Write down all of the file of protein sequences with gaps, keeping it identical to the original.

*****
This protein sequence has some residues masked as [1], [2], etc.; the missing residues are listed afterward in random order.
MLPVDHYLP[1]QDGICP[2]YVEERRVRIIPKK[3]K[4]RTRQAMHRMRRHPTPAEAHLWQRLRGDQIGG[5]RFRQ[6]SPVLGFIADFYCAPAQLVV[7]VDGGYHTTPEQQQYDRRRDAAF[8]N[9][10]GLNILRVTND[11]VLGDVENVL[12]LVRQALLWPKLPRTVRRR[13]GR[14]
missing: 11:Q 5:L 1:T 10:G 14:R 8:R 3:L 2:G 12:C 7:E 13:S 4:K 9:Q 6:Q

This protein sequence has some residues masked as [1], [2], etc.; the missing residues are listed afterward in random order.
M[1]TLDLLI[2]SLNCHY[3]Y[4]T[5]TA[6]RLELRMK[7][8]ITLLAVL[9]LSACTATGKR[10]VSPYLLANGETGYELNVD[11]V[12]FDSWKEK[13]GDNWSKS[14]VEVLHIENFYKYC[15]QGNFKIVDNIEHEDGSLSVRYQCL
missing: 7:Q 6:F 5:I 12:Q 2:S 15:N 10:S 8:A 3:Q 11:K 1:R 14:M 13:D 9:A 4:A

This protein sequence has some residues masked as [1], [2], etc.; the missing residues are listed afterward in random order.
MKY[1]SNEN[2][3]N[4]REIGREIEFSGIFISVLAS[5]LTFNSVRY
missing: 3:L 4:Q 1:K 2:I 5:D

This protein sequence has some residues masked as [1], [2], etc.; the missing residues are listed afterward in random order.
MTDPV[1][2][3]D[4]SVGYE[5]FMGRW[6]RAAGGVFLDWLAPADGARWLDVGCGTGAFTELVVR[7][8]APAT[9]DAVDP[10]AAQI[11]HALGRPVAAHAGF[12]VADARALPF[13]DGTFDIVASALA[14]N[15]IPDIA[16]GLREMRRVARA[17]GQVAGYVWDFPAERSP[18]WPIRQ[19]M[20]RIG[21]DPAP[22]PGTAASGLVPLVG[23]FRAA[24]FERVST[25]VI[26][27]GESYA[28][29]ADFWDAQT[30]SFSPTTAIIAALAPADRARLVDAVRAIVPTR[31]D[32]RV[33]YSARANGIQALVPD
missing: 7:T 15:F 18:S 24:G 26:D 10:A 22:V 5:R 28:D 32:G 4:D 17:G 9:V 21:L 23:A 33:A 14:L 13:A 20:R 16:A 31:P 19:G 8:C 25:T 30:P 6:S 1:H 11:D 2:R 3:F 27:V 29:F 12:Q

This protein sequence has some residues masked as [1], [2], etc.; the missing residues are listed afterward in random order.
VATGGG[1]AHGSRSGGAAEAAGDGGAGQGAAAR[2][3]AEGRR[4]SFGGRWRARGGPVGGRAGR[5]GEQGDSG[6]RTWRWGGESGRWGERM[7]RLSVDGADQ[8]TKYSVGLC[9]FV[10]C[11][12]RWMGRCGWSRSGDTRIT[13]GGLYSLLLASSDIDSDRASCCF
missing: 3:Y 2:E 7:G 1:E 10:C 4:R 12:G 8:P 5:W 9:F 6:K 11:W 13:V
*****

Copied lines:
This protein sequence has some residues masked as [1], [2], etc.; the missing residues are listed afterward in random order.
MLPVDHYLP[1]QDGICP[2]YVEERRVRIIPKK[3]K[4]RTRQAMHRMRRHPTPAEAHLWQRLRGDQIGG[5]RFRQ[6]SPVLGFIADFYCAPAQLVV[7]VDGGYHTTPEQQQYDRRRDAAF[8]N[9][10]GLNILRVTND[11]VLGDVENVL[12]LVRQALLWPKLPRTVRRR[13]GR[14]
missing: 11:Q 5:L 1:T 10:G 14:R 8:R 3:L 2:G 12:C 7:E 13:S 4:K 9:Q 6:Q

This protein sequence has some residues masked as [1], [2], etc.; the missing residues are listed afterward in random order.
M[1]TLDLLI[2]SLNCHY[3]Y[4]T[5]TA[6]RLELRMK[7][8]ITLLAVL[9]LSACTATGKR[10]VSPYLLANGETGYELNVD[11]V[12]FDSWKEK[13]GDNWSKS[14]VEVLHIENFYKYC[15]QGNFKIVDNIEHEDGSLSVRYQCL
missing: 7:Q 6:F 5:I 12:Q 2:S 15:N 10:S 8:A 3:Q 11:K 1:R 14:M 13:D 9:A 4:A

This protein sequence has some residues masked as [1], [2], etc.; the missing residues are listed afterward in random order.
MKY[1]SNEN[2][3]N[4]REIGREIEFSGIFISVLAS[5]LTFNSVRY
missing: 3:L 4:Q 1:K 2:I 5:D

This protein sequence has some residues masked as [1], [2], etc.; the missing residues are listed afterward in random order.
MTDPV[1][2][3]D[4]SVGYE[5]FMGRW[6]RAAGGVFLDWLAPADGARWLDVGCGTGAFTELVVR[7][8]APAT[9]DAVDP[10]AAQI[11]HALGRPVAAHAGF[12]VADARALPF[13]DGTFDIVASALA[14]N[15]IPDIA[16]GLREMRRVARA[17]GQVAGYVWDFPAERSP[18]WPIRQ[19]M[20]RIG[21]DPAP[22]PGTAASGLVPLVG[23]FRAA[24]FERVST[25]VI[26][27]GESYA[28][29]ADFWDAQT[30]SFSPTTAIIAALAPADRARLVDAVRAIVPTR[31]D[32]RV[33]YSARANGIQALVPD
missing: 7:T 15:F 18:S 24:G 26:D 10:A 22:V 5:R 28:D 32:G 4:D 17:G 9:V 21:L 23:A 33:A 14:L 13:A 20:R 16:A 31:P 19:G 8:C 25:T 30:P 6:S 1:H 11:D 2:R 3:F 27:V 29:F 12:Q

This protein sequence has some residues masked as [1], [2], etc.; the missing residues are listed afterward in random order.
VATGGG[1]AHGSRSGGAAEAAGDGGAGQGAAAR[2][3]AEGRR[4]SFGGRWRARGGPVGGRAGR[5]GEQGDSG[6]RTWRWGGESGRWGERM[7]RLSVDGADQ[8]TKYSVGLC[9]FV[10]C[11][12]RWMGRCGWSRSGDTRIT[13]GGLYSLLLASSDIDSDRASCCF
missing: 3:Y 2:E 7:G 1:E 10:C 4:R 12:G 8:P 5:W 9:F 6:K 11:W 13:V